3D Bioplotter Research Papers

Displaying all papers by X. Xiao (3 results)

Customization of an Ultrafast Thiol–Norbornene Photo-Cross-Linkable Hyaluronic Acid–Gelatin Bioink for Extrusion-Based 3D Bioprinting

Biomacromolecules 2023 Volume 24, Issue 11, Pages 5414-5427

Light-based three-dimensional (3D) bioprinting has been widely studied in tissue engineering. Despite the fact that free-radical chain polymerization-based bioinks like hyaluronic acid methacrylate (HAMA) and gelatin methacryloyl (GelMA) have been extensively explored in 3D bioprinting, the thiol–ene hydrogel system has attracted increasing attention for its ability in building hydrogel scaffolds in an oxygen-tolerant and cell-friendly way. Herein, we report a superfast curing thiol–ene bioink composed of norbornene-modified hyaluronic acid (NorHA) and thiolated gelatin (GelSH) for 3D bioprinting. A new facile approach was first introduced in the synthesis of NorHA, which circumvented the cumbersome steps involved in previous works. Additionally, after…

Solvent evaporation induced fabrication of porous polycaprolactone scaffold via low-temperature 3D printing for regeneration medicine researches

Polymer 2021 Volume 217, Article 123436

Liquid deposition modeling (LDM) is an evolving three-dimensional (3D) printing approach that mainly utilizes polymer solutions to enable the fabrication of biomedical scaffolds under mild conditions. A deep understanding of the rheological properties of polymer printing inks and the features of yielded scaffolds are critical for a successful LDM based fabrication of biomedical scaffolds. In this work, polymer printing inks comprised of Poly(epsilon-caprolactone) (PCL), sodium chloride (NaCl), and trichloromethane (CHCl3) were prepared. The rheological properties, including extrudability (shear stress, viscosity, and shear-thinning) and self-supporting ability (viscosity) of all printing inks were analyzed. Then printing performance was evaluated by measuring the…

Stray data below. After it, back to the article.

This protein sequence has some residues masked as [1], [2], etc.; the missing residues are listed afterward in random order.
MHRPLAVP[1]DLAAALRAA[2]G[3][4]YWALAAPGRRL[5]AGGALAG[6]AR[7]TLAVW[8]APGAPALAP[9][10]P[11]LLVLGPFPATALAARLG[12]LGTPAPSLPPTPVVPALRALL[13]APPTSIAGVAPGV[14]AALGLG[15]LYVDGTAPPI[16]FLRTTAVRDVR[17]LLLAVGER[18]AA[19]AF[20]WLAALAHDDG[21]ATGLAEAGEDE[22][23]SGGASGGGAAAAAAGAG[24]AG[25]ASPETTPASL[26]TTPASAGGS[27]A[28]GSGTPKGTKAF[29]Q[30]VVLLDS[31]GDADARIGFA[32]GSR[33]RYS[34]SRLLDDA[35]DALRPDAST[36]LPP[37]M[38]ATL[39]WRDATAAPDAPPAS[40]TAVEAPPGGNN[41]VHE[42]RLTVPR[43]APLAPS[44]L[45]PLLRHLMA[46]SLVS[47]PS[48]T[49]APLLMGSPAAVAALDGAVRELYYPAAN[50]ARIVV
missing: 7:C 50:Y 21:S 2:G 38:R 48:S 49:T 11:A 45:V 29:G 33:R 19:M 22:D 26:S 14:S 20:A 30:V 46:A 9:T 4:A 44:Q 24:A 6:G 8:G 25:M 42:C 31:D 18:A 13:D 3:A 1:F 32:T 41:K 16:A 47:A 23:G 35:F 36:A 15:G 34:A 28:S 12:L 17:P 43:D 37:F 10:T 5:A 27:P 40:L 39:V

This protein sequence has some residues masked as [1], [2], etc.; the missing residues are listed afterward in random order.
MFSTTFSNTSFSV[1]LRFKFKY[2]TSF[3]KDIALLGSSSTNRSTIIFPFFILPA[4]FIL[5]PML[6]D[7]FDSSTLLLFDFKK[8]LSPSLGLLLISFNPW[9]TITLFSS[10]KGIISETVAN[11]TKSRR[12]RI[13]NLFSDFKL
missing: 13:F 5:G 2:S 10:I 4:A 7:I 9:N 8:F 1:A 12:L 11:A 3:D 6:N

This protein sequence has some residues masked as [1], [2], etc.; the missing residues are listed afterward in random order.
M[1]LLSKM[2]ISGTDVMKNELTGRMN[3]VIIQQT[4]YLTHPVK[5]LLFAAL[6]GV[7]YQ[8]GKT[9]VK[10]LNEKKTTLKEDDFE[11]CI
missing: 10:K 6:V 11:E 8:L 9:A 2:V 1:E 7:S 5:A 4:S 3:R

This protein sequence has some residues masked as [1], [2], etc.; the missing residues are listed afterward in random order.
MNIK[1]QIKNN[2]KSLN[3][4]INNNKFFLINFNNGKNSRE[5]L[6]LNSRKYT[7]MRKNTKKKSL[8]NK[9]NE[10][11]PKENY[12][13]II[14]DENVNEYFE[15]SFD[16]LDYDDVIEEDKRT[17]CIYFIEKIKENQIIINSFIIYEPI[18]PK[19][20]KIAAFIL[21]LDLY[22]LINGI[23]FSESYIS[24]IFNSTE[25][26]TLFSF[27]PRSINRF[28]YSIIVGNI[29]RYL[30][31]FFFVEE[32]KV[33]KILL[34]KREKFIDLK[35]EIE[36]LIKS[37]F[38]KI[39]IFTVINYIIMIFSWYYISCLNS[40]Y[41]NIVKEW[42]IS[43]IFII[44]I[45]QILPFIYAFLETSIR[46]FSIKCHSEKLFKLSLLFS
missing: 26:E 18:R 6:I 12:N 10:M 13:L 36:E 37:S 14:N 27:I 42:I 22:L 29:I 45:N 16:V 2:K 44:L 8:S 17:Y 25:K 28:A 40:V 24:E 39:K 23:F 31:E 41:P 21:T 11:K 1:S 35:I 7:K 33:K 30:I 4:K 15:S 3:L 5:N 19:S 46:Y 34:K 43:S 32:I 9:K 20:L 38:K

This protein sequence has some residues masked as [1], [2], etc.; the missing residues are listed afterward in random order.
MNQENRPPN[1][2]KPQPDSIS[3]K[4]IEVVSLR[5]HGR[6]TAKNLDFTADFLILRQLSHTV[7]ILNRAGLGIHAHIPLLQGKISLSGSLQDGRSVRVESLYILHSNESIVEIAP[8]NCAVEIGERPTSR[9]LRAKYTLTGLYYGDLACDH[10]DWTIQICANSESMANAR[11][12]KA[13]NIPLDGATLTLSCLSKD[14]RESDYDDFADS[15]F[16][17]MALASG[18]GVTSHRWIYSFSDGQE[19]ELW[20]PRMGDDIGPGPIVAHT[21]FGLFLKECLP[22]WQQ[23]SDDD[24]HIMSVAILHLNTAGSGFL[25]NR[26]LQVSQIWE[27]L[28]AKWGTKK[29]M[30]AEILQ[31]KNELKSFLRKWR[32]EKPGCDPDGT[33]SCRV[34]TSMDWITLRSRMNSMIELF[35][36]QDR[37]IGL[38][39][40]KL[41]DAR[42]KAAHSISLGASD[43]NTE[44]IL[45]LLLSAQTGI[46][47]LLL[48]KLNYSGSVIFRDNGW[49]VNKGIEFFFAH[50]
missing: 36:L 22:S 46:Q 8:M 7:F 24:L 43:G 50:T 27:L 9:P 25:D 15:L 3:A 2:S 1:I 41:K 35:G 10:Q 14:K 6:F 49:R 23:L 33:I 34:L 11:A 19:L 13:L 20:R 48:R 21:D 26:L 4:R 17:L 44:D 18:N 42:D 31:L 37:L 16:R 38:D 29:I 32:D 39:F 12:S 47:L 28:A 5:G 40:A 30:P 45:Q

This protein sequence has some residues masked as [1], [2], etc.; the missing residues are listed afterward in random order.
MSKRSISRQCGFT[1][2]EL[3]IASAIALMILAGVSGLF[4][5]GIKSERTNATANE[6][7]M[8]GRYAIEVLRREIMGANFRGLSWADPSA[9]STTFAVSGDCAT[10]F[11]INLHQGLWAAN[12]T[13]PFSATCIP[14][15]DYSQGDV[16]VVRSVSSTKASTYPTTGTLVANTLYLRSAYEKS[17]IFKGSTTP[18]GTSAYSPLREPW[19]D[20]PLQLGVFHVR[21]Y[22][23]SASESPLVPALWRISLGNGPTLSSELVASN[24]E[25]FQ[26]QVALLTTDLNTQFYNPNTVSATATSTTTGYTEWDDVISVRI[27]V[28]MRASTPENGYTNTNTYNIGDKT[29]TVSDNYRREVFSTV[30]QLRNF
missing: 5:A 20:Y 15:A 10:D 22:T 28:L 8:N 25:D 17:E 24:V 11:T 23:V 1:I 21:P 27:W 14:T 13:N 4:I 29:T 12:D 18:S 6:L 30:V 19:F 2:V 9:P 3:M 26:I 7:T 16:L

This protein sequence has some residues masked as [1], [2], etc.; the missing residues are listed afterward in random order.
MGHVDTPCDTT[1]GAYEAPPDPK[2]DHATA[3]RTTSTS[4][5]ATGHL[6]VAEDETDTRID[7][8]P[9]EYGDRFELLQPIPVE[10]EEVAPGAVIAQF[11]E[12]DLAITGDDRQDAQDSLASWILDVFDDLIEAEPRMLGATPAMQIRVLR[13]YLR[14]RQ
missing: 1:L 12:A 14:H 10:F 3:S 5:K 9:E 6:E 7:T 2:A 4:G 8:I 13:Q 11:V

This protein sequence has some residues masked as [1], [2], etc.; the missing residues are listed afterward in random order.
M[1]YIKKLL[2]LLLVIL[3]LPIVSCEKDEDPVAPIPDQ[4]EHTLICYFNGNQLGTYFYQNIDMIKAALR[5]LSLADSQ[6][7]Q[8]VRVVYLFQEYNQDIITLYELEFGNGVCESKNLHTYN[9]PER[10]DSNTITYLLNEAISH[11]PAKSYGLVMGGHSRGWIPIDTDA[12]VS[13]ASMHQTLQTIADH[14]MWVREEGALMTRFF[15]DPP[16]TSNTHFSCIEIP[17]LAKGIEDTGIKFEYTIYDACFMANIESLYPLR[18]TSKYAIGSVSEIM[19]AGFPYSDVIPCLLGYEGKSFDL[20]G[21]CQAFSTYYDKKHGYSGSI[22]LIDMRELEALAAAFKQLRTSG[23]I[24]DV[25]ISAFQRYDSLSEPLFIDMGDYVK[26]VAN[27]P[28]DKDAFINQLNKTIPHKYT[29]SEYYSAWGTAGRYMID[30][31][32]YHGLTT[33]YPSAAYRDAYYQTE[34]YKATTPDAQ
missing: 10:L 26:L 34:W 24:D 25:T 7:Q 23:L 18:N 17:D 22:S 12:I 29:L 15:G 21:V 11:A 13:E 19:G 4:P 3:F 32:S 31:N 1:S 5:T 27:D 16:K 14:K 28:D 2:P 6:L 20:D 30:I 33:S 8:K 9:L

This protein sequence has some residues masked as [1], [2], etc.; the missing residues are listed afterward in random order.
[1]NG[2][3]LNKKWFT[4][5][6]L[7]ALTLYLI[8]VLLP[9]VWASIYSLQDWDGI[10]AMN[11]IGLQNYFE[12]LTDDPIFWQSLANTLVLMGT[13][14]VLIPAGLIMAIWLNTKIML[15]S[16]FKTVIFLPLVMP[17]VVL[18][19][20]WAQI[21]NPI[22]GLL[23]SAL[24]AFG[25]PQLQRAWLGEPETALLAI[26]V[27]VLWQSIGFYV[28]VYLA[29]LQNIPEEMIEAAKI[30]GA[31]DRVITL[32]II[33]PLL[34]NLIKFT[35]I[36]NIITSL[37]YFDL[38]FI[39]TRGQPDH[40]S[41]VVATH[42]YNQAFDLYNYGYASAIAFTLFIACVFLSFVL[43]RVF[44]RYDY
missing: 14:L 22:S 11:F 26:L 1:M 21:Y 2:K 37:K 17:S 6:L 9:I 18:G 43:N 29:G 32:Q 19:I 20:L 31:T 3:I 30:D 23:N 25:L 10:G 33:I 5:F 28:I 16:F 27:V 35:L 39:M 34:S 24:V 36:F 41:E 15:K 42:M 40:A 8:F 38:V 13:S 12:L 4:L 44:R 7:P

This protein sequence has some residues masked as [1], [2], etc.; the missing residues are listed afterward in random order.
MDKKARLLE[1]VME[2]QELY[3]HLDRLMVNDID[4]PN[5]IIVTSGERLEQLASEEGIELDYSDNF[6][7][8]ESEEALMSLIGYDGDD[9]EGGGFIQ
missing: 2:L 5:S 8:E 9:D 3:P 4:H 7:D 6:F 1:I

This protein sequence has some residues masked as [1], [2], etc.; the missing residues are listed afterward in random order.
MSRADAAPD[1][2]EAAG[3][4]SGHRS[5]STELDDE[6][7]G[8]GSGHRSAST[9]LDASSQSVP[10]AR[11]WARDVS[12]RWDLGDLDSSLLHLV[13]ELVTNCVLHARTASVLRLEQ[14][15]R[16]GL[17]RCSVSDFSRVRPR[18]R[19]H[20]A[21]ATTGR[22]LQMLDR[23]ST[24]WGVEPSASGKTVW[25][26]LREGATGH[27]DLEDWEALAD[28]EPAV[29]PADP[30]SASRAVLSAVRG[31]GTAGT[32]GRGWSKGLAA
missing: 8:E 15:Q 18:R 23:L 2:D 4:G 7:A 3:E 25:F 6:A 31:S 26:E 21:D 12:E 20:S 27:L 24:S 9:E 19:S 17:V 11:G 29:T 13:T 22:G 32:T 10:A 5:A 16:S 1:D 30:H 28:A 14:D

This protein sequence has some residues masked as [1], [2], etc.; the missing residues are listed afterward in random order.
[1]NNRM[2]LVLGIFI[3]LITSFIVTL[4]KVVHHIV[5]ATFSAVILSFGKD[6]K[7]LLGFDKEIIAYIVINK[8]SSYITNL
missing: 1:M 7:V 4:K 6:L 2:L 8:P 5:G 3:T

Diffraction tomography and Rietveld refinement of a hydroxyapatite bone phantom

Journal of Applied Crystallography 2016 Volume 49, Pages 103-109

A model sample consisting of two different hydroxyapatite (hAp) powders was used as a bone phantom to investigate the extent to which X-ray diffraction tomography could map differences in hAp lattice constants and crystallite size. The diffraction data were collected at beamline 1-ID, the Advanced Photon Source, using monochromatic 65 keV X-radiation, a 25 × 25 µm pinhole beam and translation/rotation data collection. The diffraction pattern was reconstructed for each volume element (voxel) in the sample, and Rietveld refinement was used to determine the hAp lattice constants. The crystallite size for each voxel was also determined from the 00.2 hAp…

Hydroxyapatite PLLA